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An Exceptional Nation? American Political Values in Comparative Perspective

  • Author(s): Karabel, Jerome
  • Laurison, Daniel
  • et al.
Abstract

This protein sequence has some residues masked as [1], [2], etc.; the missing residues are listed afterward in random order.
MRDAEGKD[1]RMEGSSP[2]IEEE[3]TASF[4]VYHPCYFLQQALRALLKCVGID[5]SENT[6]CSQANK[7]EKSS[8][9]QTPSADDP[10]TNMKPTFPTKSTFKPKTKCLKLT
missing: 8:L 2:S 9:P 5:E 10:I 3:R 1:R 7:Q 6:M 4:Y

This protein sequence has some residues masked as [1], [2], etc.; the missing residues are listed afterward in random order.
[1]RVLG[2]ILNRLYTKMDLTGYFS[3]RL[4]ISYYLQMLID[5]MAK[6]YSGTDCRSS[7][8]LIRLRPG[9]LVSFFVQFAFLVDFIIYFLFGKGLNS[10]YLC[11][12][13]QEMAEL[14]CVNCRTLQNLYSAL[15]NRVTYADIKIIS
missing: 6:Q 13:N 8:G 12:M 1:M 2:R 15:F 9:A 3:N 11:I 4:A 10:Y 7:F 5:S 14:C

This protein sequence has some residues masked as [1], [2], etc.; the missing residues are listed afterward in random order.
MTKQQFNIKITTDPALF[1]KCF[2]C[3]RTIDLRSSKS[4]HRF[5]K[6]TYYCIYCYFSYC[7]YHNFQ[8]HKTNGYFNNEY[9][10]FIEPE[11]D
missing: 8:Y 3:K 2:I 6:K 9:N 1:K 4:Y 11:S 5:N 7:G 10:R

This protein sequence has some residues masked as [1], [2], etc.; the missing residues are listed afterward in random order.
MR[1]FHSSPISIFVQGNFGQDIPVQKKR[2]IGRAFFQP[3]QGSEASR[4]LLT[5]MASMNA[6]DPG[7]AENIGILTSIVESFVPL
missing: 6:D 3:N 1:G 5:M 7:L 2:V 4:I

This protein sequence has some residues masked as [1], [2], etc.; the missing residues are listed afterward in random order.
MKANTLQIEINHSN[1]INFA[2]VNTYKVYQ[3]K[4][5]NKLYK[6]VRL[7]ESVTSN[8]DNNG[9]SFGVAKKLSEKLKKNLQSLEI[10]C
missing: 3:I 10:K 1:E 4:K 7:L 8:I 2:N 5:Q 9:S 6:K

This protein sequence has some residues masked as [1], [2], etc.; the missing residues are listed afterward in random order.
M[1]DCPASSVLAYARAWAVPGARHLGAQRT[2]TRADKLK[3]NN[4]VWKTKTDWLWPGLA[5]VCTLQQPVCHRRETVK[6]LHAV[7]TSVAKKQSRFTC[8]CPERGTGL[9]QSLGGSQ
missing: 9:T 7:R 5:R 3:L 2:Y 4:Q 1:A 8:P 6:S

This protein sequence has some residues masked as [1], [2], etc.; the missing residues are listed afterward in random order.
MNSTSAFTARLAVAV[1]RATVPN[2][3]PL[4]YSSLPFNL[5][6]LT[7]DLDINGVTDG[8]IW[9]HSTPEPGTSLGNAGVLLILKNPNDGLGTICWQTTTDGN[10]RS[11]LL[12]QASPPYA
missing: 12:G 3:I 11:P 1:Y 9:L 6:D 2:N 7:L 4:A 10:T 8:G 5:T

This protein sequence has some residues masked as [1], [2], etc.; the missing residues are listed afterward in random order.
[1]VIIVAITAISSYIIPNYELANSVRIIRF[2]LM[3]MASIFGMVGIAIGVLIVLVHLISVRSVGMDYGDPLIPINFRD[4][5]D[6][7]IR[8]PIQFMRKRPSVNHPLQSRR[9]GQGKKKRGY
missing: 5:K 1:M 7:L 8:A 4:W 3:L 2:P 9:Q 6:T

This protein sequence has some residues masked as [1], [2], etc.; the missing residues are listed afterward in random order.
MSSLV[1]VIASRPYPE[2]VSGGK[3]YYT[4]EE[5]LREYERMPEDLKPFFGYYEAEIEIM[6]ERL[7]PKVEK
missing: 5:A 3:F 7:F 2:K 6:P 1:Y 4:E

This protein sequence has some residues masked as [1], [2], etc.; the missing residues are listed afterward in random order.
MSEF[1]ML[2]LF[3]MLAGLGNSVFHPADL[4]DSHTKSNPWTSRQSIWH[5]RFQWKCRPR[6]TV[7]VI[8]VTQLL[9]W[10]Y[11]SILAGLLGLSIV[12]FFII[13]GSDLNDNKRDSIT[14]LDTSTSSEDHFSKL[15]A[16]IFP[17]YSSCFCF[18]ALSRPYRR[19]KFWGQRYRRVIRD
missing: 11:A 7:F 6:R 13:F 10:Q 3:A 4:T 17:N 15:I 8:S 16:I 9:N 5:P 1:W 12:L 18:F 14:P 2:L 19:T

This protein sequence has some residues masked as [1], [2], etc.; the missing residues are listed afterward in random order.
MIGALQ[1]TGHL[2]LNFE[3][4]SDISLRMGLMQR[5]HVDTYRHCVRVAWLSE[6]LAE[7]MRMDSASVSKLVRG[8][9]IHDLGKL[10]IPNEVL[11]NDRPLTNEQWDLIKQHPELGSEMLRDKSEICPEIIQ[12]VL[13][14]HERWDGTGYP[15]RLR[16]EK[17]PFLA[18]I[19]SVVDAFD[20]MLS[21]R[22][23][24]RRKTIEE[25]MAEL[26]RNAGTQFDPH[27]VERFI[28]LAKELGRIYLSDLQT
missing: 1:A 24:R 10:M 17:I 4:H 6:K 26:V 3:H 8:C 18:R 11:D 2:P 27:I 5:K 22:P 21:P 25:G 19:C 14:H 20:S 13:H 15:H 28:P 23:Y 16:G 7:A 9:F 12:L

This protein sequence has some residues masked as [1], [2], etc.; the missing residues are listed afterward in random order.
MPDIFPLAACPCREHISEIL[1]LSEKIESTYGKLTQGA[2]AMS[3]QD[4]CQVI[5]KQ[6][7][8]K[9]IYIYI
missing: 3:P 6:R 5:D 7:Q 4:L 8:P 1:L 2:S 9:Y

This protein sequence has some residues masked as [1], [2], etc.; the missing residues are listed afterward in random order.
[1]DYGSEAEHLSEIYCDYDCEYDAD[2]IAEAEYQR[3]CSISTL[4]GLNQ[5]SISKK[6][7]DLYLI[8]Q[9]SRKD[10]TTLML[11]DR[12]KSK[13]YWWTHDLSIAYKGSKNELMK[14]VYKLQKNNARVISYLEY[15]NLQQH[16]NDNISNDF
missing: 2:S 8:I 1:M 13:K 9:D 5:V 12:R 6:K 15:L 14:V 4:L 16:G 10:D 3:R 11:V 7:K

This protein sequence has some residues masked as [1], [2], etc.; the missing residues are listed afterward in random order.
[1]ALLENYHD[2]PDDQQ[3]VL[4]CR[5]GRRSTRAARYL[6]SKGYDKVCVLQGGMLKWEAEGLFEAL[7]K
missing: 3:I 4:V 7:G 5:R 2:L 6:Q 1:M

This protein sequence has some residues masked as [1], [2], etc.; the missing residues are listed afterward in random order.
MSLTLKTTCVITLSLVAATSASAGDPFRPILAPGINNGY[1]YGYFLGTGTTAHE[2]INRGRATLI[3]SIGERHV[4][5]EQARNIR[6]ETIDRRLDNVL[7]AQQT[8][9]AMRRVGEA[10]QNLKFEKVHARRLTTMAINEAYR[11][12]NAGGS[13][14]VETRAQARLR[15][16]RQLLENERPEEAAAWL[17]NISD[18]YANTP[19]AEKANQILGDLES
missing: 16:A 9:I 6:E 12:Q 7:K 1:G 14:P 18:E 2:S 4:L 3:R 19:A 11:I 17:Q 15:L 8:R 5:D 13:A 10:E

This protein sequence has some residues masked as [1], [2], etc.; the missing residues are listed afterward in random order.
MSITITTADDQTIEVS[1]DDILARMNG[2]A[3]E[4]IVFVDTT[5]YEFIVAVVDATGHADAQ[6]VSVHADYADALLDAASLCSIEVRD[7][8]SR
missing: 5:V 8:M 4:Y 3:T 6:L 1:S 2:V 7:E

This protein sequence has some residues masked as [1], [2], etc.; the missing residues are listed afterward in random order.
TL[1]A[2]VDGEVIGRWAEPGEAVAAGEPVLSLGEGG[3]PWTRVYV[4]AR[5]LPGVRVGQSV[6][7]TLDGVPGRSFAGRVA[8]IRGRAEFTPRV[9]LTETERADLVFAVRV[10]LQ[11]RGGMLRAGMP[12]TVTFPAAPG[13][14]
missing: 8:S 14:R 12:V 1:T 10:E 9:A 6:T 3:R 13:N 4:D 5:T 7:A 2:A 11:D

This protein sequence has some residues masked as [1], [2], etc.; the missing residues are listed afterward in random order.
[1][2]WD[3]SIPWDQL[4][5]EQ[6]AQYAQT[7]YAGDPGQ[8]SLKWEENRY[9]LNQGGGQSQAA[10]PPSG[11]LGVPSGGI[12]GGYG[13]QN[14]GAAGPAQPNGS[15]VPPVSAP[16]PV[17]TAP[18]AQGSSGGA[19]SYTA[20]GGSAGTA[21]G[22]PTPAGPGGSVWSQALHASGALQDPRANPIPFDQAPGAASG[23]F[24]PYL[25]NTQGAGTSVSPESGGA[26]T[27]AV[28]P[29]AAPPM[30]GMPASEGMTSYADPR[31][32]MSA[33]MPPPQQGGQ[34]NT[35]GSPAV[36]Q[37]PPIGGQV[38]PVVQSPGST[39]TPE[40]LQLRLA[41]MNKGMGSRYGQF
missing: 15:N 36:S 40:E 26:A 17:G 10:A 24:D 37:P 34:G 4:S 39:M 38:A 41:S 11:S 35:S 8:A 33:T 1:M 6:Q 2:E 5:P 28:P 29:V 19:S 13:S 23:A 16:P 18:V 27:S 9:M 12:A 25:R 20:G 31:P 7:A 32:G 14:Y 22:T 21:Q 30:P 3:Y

This paper compares the political values and viewpoints of Americans with those of citizens of 19 other wealthy democracies. Drawing on the long history of scholarship and debate about “American Exceptionalism,” we ask whether Americans’ positions on issues of governance, taxation, equality, religion, and morality are significantly different from those of people in comparable countries in Europe and elsewhere. Using data from the International Social Survey Program’s Role of Government survey, the World Values Survey, and other sources, we show that, on almost all of these questions, Americans’ views are on average substantially to the right of those of people in our comparison countries: Americans are less supportive of redistribution and government intervention in the economy, are more likely to blame poverty on the failings of the poor, and are by far more religious. These findings confirm that Americans are on the whole more right-leaning than Europeans, Canadians, Australians, New Zealanders, and the Japanese.

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